15 Sep 2014
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Ciarrocca Nominated for State Judgeship by Christie

Republican will need to resign third ward seat, drop reelection bid if confirmed.

Ciarrocca Nominated for State Judgeship by Christie

Councilman Mark Ciarrocca has been nominated to a state Superior Court judgeship by Gov. Chris Christie, the governor’s office announced Tuesday morning.

Ciarrocca, who represents the third ward, was one of 14 Superior Court judges nominated by Christie statewide and one of four judicial appointments the governor announced in Union County. If confirmed by the Senate, Ciarrocca will need to resign from the Town Council, along with dropping his bid for a third term.

Ciarrocca, an attorney in Union Township, has been long rumored to be interested in a judicial appointment from Christie, with speculation the nomination could come this month. Patch has learned that Ciarrocca's nomination comes as part of a bipartisan deal struck by county Democrats and Republican to fill several judgeships in the county.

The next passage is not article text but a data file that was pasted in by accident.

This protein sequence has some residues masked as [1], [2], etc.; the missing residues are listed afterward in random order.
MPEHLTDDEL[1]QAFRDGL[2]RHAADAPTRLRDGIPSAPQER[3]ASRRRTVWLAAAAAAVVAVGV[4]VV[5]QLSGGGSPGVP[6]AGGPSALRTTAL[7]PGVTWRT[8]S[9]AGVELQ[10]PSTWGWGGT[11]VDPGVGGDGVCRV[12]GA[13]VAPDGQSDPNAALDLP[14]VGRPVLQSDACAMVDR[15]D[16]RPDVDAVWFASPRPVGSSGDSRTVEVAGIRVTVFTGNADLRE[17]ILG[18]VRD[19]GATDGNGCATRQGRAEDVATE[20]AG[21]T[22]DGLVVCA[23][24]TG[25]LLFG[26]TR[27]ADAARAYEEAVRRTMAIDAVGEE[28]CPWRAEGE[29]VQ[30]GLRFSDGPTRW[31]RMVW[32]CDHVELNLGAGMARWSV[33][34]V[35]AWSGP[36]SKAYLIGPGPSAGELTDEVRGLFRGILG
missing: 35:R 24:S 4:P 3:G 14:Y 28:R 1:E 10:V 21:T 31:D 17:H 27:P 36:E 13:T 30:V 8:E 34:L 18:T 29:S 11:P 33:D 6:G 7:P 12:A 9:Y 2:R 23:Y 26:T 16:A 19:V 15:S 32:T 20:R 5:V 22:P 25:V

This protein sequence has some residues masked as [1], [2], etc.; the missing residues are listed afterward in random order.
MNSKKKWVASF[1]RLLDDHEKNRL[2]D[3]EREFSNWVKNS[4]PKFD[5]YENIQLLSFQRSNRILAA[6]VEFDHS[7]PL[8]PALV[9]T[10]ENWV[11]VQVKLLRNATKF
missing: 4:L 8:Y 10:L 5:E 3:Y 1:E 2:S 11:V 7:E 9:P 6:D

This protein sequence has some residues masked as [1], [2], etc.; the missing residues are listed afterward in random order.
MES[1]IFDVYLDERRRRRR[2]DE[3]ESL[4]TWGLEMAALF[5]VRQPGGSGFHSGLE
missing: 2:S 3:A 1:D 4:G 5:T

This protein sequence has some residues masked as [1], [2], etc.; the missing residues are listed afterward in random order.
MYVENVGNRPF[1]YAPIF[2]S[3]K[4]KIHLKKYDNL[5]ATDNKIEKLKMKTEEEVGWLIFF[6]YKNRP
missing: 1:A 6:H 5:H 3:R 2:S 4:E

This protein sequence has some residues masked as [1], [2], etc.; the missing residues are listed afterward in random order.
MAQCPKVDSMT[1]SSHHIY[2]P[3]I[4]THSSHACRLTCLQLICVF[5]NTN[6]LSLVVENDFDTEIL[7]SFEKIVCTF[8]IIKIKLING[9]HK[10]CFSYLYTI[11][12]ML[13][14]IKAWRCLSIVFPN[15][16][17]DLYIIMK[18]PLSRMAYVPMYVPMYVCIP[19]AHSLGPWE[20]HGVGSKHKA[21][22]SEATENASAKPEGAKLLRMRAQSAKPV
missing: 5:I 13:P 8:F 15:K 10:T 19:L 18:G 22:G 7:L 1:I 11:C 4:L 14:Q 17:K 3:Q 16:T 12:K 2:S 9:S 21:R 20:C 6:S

Ciarrocca did not have comment when reached at his Union Township office early Tuesday afternoon. Patch has learned a small ceremony regarding the judgeship may occur during Tuesday evening's Town Council meeting.

Governors typically file a long list of judicial nominations in June, to get the nominees confirmed by the state Senate before the Senate recesses for the summer and fall campaign season. Following the projected June 30 legislative recess, the Senate is not expected to be in session until after the November election.